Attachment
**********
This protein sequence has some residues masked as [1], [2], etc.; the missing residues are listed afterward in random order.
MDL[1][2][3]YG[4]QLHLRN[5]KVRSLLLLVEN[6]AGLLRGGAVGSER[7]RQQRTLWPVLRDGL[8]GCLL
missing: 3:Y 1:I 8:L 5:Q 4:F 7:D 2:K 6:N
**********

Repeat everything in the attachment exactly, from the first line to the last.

This protein sequence has some residues masked as [1], [2], etc.; the missing residues are listed afterward in random order.
MDL[1][2][3]YG[4]QLHLRN[5]KVRSLLLLVEN[6]AGLLRGGAVGSER[7]RQQRTLWPVLRDGL[8]GCLL
missing: 3:Y 1:I 8:L 5:Q 4:F 7:D 2:K 6:N